Today, beloved chef and author Julia Child would have been 102. In an age when America’s eating habits where comprised of Cheez Whiz and TV dinners, Child managed to make French cooking—then viewed as snooty and stuck up—seem approachable, manageable, and most of all, like it was a fun thing to do. To honor her birthday, here are five fascinating things you may not know about the famed French chef. Like mother, like daughter?
Despite its dragons, direwolves, and white walkers, the Game of Thrones world isn’t quite as make-believe as it may seem. In fact, its capital, King’s Landing, is almost entirely filmed in the very real—and very beautiful—city of Dubrovnik, Croatia. A UNESCO World Heritage site, Dubrovnik is known as the pearl of the Adriatic, thanks to its strategic location on the Dalmatian coast and its stunning Gothic and Baroque architecture.
This week, after a grand ceremony that involved kilts, bagpipes, and Shetland ponies, Queen Elizabeth II officially took up residence at Balmoral, her grand estate in the Scottish Highlands. Throughout the summer, much of the royal family—including Charles, Camilla, William, and Kate —will join her and Prince Philip for their annual “summer break.”But what exactly goes on at this idyllic property, which has been in the royal family for more than 160 years? A lot.
Muck Rack makes it simple to find people, tweets, or articles that mention any name, keyword, company, hashtag etc. We've compiled this guide to help you make the most of your search.
Selecting a term
Start searching tweets, articles from media outlets, articles mentioned in tweets, journalists'
names, titles and bios with some suggested searches:
Companies or Topics (e.g. iPhone, Microsoft)
Phrases (e.g. "cloud computing") — use quotes to keep the terms together
Twitter handles (e.g. @username) — returns those who have mentioned or replied to
Names (e.g. "David Pogue")
Hashtags (e.g. #sxsw, #london2012)
Bio details (e.g. vegan, Olympics, father)
Muck Rack's Advanced Search allows for many boolean operators.
Find results that mention multiple specified terms, use AND or
+. For example, ensure each result contains both Elon Musk and Mark Zuckerberg by
searching Obama AND Romney or Obama + Romney.
Use the operators OR or , to broaden your search when you'd like either of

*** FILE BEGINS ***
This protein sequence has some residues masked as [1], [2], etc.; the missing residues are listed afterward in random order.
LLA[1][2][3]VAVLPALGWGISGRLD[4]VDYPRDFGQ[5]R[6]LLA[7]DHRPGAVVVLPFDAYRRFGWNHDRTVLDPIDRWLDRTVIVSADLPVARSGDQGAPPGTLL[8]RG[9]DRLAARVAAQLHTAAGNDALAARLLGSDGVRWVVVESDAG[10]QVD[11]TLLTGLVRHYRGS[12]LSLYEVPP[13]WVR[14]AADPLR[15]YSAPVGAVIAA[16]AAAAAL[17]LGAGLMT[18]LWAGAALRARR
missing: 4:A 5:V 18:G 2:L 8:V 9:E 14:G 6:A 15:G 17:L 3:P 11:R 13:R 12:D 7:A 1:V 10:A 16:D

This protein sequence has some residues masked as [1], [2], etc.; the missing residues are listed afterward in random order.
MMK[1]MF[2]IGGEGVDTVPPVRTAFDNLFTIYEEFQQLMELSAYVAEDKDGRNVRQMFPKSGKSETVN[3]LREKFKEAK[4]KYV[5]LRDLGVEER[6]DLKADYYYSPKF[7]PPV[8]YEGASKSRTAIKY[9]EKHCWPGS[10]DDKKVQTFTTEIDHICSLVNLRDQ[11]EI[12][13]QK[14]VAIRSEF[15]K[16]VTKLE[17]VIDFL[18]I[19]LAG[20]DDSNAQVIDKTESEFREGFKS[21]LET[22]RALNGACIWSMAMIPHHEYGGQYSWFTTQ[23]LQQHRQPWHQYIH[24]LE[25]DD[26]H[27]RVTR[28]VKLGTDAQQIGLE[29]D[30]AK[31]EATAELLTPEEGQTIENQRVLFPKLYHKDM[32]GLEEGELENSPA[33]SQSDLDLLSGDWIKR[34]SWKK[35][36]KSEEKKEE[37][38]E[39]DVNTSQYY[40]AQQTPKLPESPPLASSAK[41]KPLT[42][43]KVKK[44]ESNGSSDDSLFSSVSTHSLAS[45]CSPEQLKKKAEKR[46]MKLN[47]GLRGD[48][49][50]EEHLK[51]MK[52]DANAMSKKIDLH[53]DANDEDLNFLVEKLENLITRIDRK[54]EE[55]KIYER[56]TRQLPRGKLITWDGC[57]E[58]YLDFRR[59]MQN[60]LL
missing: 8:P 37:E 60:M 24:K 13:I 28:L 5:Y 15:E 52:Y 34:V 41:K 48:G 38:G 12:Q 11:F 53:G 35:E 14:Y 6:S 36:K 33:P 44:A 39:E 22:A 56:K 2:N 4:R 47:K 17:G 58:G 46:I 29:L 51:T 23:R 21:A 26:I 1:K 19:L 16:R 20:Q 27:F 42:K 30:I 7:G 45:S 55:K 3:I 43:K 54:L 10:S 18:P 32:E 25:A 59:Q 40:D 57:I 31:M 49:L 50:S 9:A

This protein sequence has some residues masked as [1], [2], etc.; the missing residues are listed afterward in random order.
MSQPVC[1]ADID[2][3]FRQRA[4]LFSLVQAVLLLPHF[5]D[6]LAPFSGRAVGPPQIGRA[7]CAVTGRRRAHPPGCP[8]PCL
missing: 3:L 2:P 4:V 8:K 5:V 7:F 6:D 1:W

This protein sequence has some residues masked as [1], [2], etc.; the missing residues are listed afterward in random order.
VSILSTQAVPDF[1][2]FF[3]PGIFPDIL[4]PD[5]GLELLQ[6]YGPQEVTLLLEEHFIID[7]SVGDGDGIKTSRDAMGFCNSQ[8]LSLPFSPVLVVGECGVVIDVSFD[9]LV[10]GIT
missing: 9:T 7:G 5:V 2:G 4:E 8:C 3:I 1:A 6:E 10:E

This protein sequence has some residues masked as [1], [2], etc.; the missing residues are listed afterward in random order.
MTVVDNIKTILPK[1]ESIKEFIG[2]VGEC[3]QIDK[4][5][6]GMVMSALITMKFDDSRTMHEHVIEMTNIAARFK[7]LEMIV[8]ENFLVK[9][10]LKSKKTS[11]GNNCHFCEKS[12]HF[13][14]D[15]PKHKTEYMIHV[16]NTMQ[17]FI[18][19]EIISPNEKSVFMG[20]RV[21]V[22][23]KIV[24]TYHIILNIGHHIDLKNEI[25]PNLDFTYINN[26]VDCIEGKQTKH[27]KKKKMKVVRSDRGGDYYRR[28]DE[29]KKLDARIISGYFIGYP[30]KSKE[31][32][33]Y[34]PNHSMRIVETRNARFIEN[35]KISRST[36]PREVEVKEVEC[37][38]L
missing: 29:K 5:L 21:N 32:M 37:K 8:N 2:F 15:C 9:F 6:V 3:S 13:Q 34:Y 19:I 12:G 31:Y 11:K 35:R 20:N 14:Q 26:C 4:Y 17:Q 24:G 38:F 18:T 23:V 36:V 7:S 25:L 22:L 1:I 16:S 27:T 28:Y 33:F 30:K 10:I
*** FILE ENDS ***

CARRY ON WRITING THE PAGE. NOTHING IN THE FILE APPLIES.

multiple terms to appear in results. (This is the default behavior of our search when no operators
are used.) For example, search for democrat OR republican to find results that refer to
Democrats and/or Republicans.
Use NOT or - to subtract results from your search. For
example, searching Disney will yield results about the Walt Disney Company as well as Walt Disney
World Resort. To exclude mentions of Disney World, search for Disney -World or Disney
When using one of these operators with a phrase, enclose it in quotation marks. For example, you can
find results about smartphones excluding Apple's iPhone 4S by searching smartphone -"iPhone
Exact case matching or punctuation
If you're searching for a brand name or keyword that relies on specific punctuation marks or capitalization, you can
find results that match your exact query by adding matchcase: before the keyword you're searching for, like matchcase:E*TRADE .
Use parentheses to separate multiple
boolean phrases. For example, to find journalists talking about having fun in Disney World or
Disneyland, search for ("disney world" OR disneyland) AND fun.
An asterisk can be used to search for any variation of a root word truncated by the asterisk. For example, searching for admin* will return results for administrator, administration, administer, administered, etc.
A near operator is an AND operator where you can control the distance between the words. You can vary the distance the near operation uses by adding a forward slash and number (between 0-99) such as strawberries NEAR/10 "whipped cream", which means the strawberries must exist within 10 words of "whipped cream".